In the last three overseas Tests, in Johannesburg and Cape Town vs South Africa and Edgbaston vs England, the Indian bowling lineup has taken a combined tally of only nine wickets in the fourth innings. This lineup includes Bumrah, Shami, Siraj, Umesh Yadav (in Cape Town) and Shardul Thakur, that many reckon is the “best-ever” seam bowling lineup India have had.
The bowlers have not bowled with any sort of intensity or accuracy to make the teams sweat while trying to defend totals of 240, 212 and 378. In all three instances, the rival teams have notched up seven-wicket victories. Does it merit a debate on whether this is indeed the best attack?

India head coach Rahul Dravid admitted that bowling out teams in the fourth innings has been an issue. “We have not been able to sustain that intensity. It’s been disappointing as we had opportunities in South Africa and here. It’s something we need to look at and work on as we have been good in that area over the last few years.
“Maintaining intensity and a level of fitness and that level of performance through the course of a Test match are two areas we have not been good at, which could be the reasons,” he added.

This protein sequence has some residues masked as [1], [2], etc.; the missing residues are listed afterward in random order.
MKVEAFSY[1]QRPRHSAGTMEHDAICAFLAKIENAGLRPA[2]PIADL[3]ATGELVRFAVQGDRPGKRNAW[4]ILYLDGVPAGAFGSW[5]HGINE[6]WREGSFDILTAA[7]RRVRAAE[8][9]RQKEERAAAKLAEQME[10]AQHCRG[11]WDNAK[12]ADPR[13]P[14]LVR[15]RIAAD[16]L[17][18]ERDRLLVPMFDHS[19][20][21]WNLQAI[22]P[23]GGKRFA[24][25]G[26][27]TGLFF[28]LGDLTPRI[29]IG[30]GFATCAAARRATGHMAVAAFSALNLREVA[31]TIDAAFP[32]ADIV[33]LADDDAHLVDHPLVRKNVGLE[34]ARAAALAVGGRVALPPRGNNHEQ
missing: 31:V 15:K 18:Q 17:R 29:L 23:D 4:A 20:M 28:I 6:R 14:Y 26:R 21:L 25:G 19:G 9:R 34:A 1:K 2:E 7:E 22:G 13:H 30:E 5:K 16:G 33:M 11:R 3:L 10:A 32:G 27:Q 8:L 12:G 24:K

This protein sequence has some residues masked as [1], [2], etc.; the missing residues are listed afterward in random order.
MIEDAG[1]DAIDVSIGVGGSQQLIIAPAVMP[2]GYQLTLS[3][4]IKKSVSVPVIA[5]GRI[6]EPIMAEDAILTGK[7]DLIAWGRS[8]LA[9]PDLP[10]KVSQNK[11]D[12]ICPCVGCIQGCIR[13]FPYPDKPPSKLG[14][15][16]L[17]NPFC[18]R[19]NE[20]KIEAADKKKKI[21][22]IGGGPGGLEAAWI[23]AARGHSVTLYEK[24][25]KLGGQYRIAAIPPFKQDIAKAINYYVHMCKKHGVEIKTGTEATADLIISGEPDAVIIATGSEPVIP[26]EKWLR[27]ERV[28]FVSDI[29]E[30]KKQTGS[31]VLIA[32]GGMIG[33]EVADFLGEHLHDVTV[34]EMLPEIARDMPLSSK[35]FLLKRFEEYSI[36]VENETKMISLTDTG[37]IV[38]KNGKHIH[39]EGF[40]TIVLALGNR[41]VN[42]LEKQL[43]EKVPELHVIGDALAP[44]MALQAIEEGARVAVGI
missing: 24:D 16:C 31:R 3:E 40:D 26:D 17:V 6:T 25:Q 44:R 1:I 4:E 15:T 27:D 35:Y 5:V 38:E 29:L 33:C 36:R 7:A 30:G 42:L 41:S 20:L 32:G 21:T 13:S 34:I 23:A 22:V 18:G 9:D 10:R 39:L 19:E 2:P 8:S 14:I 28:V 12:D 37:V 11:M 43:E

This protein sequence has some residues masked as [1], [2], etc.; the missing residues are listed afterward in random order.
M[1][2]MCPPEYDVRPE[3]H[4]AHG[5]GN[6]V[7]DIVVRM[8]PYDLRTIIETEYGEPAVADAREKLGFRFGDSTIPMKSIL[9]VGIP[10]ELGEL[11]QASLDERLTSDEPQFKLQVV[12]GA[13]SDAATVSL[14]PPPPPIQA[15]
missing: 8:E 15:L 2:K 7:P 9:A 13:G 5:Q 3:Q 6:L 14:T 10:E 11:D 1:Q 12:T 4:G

He is right about intensity. At Edgbaston, Bumrah went for 3.57 in the first innings and Shami went for 3.54 as they bowled with hostility and accuracy. However, Siraj conceded 5.73 runs per over despite taking four wickets and Thakur went for 6.85. It allowed England to score rather quickly, ensuring there was plenty of time for a comeback if India faltered in the third innings.
In the fourth innings, in which England openers Alex Lees and Zak Crawley put on England’s fastest-ever opening stand, Bumrah and Shami both went at over four an over while Siraj went at 6.53 and Thakur 5.90.

“We could have bowled better, hit better areas in the final innings,” Dravid said.
Should India’s batsmen get away blamefree though? Like Jo’burg and Cape Town, a poor third innings with the bat at Edgbaston was what allowed the opposition back in the game. The same thing happened in the World Test Championship final, at the Ageas Bowl, under Ravi Shastri’s coaching stint. Totals of 266, 198 and 245 in Jo’burg, Cape Town and Edgbaston respectively are what India have put up in the third innings.

In Southampton, they scored 170. Because India won the first Test in Centurion, the underwhelming 174 in the third innings was masked.
“We have to reflect why we aren’t able to bat well in the third innings of a Test. The next six Tests are in the subcontinent, but when we tour in these parts again, we must ensure we are well-equipped to deal with that,” Dravid said, perhaps hinting at changes in the lineup.


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By Dipak

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